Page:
RICHMOND, Va. (BP) — Eight months after unanimously electing Tom Elliff as “God’s man” to lead Southern Baptists’ global missions efforts, IMB trustees officially inaugurated him as the mission board’s 11th leader.
Meeting Nov. 14-15 at IMB’s International Learning Center near Richmond, Va., trustees dedicated Monday evening to inaugurating Elliff during a special service at Richmond’s Grove Avenue Baptist Church.
Southern Baptist Convention President Bryant Wright, a guest speaker at the inauguration, compared Elliff to Barnabas in Acts 11:24 — a “good man” of great faith, filled with the Holy Spirit.
“There are 3,800 unengaged, unreached people groups [in the world], and God has put on Tom’s heart that we challenge the churches of our convention to go out there and reach all 3,800…. Now that is great faith,” Bryant said. “Tom … we know beyond a shadow of a doubt that God has called you to this role.”
At the 2011 Southern Baptist Convention meeting in Phoenix, an “embrace” initiative was launched to challenge churches to do “whatever it takes” to make Jesus’ name known among an unengaged, unreached people group (UUPG) in which less than 2 percent of the people are evangelical Christians and no active church planting strategy is under way among them.
The embrace initiative, born of a prayer-laden collaboration between Elliff and Wright, sets an ambitious goal for congregations of a long-term commitment to a UUPG.
Also during their meeting, IMB trustees appointed 77 new missionaries, all of whom were present at the Nov. 14 inauguration. Elliff spoke about his passion for reaching those who don’t place their faith in Jesus Christ and underscored the importance of anchoring one’s identity in Christ.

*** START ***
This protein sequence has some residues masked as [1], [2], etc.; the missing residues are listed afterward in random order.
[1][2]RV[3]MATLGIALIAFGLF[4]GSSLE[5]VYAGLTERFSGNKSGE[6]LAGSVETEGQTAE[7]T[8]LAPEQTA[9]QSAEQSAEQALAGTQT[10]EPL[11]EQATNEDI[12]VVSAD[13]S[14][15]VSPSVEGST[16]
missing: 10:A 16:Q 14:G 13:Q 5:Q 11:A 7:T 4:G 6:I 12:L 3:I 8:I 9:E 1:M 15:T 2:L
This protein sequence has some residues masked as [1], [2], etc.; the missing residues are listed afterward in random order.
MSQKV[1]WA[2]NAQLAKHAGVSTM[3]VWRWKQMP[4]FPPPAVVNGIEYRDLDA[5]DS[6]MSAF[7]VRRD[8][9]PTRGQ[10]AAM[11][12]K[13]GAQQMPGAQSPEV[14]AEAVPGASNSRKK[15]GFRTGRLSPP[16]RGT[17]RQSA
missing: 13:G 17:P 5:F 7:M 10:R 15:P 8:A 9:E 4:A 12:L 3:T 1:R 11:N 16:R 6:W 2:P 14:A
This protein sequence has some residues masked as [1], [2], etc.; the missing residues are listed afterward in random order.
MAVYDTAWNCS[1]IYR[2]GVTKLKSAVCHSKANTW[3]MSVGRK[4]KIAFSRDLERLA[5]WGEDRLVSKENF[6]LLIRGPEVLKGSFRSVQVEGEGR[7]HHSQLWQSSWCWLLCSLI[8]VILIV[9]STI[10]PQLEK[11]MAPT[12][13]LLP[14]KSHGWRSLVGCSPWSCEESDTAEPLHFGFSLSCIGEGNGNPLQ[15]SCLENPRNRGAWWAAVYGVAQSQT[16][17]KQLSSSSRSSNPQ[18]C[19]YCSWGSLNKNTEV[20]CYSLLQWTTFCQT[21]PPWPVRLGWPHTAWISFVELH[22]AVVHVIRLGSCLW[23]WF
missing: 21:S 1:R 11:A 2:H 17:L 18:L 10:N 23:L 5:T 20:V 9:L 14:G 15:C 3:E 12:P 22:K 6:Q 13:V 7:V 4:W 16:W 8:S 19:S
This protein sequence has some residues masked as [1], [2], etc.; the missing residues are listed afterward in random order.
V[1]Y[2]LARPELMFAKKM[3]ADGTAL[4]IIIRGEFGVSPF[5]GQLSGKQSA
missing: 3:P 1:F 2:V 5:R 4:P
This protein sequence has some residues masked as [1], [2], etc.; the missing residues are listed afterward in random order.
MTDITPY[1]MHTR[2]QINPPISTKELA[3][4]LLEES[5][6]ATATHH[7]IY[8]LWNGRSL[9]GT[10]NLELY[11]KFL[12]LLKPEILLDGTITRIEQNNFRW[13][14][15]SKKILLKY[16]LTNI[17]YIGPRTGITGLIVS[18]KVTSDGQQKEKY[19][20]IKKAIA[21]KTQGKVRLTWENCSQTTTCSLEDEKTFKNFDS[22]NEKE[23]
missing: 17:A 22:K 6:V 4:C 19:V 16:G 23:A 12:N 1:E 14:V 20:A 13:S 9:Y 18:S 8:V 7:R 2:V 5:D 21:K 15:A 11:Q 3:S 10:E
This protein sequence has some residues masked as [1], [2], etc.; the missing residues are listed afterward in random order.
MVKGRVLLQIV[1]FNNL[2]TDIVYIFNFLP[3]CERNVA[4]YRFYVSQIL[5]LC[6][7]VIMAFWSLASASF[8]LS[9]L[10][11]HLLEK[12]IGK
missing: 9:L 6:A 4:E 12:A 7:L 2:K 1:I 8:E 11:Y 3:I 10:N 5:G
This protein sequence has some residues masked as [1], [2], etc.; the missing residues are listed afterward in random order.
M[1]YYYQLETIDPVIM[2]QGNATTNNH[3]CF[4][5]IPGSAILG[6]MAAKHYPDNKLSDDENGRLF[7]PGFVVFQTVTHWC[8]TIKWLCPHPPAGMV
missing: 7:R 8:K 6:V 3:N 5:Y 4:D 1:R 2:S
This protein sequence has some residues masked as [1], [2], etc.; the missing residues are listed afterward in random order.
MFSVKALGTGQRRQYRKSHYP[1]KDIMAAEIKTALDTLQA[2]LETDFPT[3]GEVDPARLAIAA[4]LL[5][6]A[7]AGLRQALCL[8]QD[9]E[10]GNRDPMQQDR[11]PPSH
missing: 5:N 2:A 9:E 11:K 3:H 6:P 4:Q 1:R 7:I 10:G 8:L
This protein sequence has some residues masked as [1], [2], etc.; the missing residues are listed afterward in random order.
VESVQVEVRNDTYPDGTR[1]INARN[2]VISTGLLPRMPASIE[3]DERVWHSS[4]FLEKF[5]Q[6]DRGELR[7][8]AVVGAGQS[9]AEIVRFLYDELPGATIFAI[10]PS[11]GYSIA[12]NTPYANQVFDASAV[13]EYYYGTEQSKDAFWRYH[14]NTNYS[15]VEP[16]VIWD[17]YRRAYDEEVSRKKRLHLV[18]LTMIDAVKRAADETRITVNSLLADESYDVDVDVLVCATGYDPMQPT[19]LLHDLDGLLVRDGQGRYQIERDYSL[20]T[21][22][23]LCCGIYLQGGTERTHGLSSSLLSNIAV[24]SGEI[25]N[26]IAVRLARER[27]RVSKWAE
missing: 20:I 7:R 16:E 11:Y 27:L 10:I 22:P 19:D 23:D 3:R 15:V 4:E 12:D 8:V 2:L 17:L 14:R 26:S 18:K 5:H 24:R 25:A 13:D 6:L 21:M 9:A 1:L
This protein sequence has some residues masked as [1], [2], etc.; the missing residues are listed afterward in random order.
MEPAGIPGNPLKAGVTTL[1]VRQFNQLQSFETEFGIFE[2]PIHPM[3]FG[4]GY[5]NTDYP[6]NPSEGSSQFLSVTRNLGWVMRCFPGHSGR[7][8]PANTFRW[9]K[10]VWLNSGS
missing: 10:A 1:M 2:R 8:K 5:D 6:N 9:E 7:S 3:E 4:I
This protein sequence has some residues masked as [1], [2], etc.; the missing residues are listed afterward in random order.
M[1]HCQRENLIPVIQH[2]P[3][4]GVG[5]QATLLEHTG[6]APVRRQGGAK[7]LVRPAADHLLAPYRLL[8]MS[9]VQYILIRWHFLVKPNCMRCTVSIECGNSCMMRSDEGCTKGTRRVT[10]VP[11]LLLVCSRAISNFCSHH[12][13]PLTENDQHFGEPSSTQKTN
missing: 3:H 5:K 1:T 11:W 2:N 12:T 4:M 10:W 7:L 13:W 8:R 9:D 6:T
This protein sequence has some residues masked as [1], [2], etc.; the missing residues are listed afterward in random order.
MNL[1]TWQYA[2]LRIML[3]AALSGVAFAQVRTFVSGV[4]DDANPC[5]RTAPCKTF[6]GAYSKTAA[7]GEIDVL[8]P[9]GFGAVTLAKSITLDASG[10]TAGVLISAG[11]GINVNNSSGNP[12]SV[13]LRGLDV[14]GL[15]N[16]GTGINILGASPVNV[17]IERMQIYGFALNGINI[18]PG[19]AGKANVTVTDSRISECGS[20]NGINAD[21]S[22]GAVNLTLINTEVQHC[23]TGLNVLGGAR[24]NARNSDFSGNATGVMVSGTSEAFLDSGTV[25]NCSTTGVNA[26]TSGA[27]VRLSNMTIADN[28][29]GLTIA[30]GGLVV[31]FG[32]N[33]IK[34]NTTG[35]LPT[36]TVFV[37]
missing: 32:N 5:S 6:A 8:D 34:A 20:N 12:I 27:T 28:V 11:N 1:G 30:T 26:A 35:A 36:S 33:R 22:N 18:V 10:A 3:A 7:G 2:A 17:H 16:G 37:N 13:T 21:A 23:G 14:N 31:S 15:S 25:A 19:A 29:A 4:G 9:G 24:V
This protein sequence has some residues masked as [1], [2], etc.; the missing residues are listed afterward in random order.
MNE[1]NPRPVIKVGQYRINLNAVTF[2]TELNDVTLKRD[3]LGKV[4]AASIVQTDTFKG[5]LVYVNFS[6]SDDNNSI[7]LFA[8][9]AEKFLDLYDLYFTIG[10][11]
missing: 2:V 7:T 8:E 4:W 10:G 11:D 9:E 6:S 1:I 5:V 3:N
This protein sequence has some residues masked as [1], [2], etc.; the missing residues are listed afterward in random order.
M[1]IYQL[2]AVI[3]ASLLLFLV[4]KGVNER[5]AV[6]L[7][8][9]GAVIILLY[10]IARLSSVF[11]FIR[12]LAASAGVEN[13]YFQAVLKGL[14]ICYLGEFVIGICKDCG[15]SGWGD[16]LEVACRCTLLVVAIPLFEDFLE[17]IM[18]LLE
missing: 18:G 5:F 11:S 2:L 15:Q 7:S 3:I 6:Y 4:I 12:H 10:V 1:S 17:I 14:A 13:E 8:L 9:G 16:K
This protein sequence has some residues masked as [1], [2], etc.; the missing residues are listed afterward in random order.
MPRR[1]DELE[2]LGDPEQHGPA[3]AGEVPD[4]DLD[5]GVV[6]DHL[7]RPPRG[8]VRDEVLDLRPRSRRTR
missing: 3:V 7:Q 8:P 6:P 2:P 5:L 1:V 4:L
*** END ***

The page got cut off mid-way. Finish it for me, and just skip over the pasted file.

“We must not confuse our role at the present moment with our identity — that is, who we are. Sometimes I’m introduced as president of IMB…. That may be what I am doing right now, but that is not who I am. I am a bond slave [of Christ],” Elliff said.
“It haunts me to think of any man, woman, boy or girl … being alive a million, billion years from now in an actual, awful, but always place called hell, which is the destiny of every person who does not name the name of Jesus and has not repented and received Him by faith as their Savior.
“Jesus had compassion on those who came to Him. It moved Him viscerally. But please understand that what ultimately keeps us going is that what we do is not just for the lost; it is primarily for Jesus’ sake.”
Trustees received good news about the advance of the Gospel from Scott Holste, IMB’s associate vice president of global strategy. Holste presented highlights from the 2011 Annual Statistical Report, which compiles data from the previous year on the work of Southern Baptist missionaries and the local believers with whom they partner.